Despite such setbacks, Jon once again speedily delivered the completed book, bearing little resemblance to the one written in 1989. “I took the opportunity to completely rewrite the thing from scratch. Only the dialogue, which is practically verbatim from the TV episodes, remains unchanged. The book is full of anagrams - some are obvious, like Wardas (Saward) and Pherra (Harper), and events that I can personally relate to. For instance the flashback with the Second Doctor stuck up a fig tree is based directly on something that actually happened to me during a wild party, except in my case I'm pretty sure I didn't see any Krynoids!”

Jon finished editing his book in May. “While everyone was enjoying a screening of the newly-released The Tomb of the Cybermen at the Auckland Black Hole mini-con on 23 May 1992, I was sitting on my lonesome in a corner scribbling away on a print-out of my manuscript!”

The striking cover illustration was by Warwick Gray, a Dunedin-based artist who was at the time a frequent contributor of artwork for TSV, including many front covers (these days Warwick lives in London, and edits Doctor Who Magazine's comic strip under the name ‘Scott Gray’). Warwick's Revelation of the Daleks artwork first appeared on the cover of TSV 26 (December 1991) as part of a set of covers depicting a story from each of the seven Doctors' eras. Recycling the artwork seemed the obvious solution when deciding on a cover for the novelisation several months later. The illustration depicted the heads of the Sixth Doctor and Davros looming large over both the white and grey Dalek factions, with Orcini in the foreground. Warwick says, “I think the Davros picture is just invention on my part, but the picture of Colin [Baker] was taken from a Two Doctors photo that appeared on the cover of a Doctor Who Magazine issue [No 98, March 1985]. I think Revelation of the Daleks was the first time I'd tried dot shading (or pointillism if you want to get fancy) on any of the TSV covers. I think it worked okay, although I've always preferred crosshatching for texturing on black and white pictures - I think that approach usually gives more energy to an illustration.”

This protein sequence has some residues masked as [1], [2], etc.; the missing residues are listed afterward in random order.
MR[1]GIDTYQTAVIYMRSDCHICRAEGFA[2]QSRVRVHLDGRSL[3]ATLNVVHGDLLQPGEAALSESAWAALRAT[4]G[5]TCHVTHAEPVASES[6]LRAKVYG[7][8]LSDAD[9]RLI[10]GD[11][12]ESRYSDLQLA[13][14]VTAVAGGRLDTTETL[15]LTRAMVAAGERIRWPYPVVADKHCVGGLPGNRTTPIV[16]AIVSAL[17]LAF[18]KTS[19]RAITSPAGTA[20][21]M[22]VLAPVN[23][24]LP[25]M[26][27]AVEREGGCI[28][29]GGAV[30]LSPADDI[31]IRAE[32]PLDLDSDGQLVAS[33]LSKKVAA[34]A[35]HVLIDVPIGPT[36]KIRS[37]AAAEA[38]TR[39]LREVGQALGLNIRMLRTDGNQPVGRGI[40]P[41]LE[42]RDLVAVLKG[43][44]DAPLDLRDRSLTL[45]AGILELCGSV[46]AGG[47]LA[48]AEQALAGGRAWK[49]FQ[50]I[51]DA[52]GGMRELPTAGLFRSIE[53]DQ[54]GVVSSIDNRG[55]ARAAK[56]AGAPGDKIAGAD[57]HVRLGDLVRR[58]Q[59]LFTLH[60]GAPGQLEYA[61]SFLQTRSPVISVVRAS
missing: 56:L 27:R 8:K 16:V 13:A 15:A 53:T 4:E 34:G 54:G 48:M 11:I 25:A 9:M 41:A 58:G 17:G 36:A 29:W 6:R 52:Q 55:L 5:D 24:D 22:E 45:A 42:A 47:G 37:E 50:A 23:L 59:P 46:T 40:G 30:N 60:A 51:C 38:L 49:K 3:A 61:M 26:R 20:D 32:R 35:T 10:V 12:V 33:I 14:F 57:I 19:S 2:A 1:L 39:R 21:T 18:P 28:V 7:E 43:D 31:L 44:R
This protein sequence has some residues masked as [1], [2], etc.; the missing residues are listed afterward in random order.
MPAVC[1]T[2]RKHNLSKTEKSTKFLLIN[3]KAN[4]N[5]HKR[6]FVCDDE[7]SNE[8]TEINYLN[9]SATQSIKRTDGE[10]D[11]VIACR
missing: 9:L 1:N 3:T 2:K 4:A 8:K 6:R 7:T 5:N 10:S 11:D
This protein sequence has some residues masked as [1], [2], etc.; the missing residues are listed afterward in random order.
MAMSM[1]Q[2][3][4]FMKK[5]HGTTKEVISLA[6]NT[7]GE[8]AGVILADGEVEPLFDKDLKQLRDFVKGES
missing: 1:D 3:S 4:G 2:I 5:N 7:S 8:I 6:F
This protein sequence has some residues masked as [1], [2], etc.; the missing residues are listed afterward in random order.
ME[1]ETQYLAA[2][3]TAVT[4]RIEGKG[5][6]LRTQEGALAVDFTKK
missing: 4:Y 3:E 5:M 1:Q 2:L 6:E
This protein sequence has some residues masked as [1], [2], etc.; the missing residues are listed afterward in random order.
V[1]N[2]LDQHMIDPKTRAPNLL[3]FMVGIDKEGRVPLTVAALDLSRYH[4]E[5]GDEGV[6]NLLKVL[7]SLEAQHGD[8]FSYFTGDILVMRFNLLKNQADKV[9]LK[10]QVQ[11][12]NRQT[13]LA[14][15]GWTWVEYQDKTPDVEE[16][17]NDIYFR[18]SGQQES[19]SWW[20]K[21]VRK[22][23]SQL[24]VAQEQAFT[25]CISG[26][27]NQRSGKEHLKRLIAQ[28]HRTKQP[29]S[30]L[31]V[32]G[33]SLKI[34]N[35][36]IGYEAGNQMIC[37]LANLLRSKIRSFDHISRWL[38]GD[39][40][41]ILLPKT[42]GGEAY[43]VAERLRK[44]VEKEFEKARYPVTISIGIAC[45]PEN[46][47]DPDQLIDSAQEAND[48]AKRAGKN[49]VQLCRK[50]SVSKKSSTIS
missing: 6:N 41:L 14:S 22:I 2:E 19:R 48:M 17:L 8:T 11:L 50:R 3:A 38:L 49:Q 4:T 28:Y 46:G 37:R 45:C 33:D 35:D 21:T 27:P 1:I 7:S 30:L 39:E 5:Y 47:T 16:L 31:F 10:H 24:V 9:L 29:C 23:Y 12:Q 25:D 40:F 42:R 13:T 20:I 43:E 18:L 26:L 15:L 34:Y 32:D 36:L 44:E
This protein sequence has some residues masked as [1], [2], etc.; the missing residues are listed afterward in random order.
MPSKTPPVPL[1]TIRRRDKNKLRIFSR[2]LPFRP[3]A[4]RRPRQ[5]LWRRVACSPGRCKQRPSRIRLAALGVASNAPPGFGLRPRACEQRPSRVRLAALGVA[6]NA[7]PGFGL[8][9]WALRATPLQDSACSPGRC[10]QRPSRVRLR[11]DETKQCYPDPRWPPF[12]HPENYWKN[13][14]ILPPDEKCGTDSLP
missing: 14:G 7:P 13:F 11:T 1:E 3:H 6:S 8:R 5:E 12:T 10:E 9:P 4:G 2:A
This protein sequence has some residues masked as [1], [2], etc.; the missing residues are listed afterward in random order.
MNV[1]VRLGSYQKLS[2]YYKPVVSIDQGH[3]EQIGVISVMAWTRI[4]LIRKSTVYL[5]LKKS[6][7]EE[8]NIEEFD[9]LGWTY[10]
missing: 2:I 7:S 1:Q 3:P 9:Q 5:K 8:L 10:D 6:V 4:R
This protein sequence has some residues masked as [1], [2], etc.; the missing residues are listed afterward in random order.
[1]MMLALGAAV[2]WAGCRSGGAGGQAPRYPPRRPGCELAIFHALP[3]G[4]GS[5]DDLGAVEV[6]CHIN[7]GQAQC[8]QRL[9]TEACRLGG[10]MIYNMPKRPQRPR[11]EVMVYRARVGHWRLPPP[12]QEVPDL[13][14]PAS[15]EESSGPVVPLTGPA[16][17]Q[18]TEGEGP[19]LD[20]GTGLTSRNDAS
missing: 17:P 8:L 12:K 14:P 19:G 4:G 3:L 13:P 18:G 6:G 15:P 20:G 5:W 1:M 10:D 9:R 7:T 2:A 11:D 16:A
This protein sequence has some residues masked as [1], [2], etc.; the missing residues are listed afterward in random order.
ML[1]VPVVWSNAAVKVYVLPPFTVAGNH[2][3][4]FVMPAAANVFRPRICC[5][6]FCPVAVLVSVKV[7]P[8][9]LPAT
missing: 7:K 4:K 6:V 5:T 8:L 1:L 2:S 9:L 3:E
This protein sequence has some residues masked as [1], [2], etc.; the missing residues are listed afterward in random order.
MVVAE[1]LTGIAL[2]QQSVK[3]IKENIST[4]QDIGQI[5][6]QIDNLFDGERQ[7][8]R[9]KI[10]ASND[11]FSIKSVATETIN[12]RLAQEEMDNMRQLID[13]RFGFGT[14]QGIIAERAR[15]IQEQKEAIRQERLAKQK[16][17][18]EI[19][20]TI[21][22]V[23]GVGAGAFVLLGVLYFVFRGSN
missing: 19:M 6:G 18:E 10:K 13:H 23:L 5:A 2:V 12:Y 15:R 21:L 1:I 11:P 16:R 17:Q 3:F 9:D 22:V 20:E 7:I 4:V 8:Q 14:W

[TSV 26] [First edition cover]
Warwick Gray's artwork originally appeared on the cover of TSV issue 26 (December 1991) and later on the first edition of the Revelation of the Daleks novelisation.

The completed book was laid up and printed on a computer by assistant TSV editor Chris Mander. The 52-page book was ready by July and was published in August 1992. The book's title was overlaid on the artwork using a strip of thin clear plastic, resulting in unexpected pale marks on the artwork's plain black background when the cover was printed. These marks were removed by hand on each individual copy using a black marker pen. The cover was printed on a dark blue card (chosen to match the official colour of mourning on Necros).

In 1994 it was announced that Eric Saward was working on a novelisation of Revelation of the Daleks (along with another for Resurrection of the Daleks) that would be published in 1995. In reaction to this news, I let Jon's book go out of print (rather than arrange a top-up printing) around September 1994, having by that time sold around 70 copies.

Midway through 1995 it seemed Virgin was not about to publish Eric Saward's two Dalek books. By this time stock of the three remaining TSV Books novelisations had sold out so I made plans to relaunch the range and designed a new-look cover format, based on Virgin Publishing's new novelisation covers, but these editions were never published.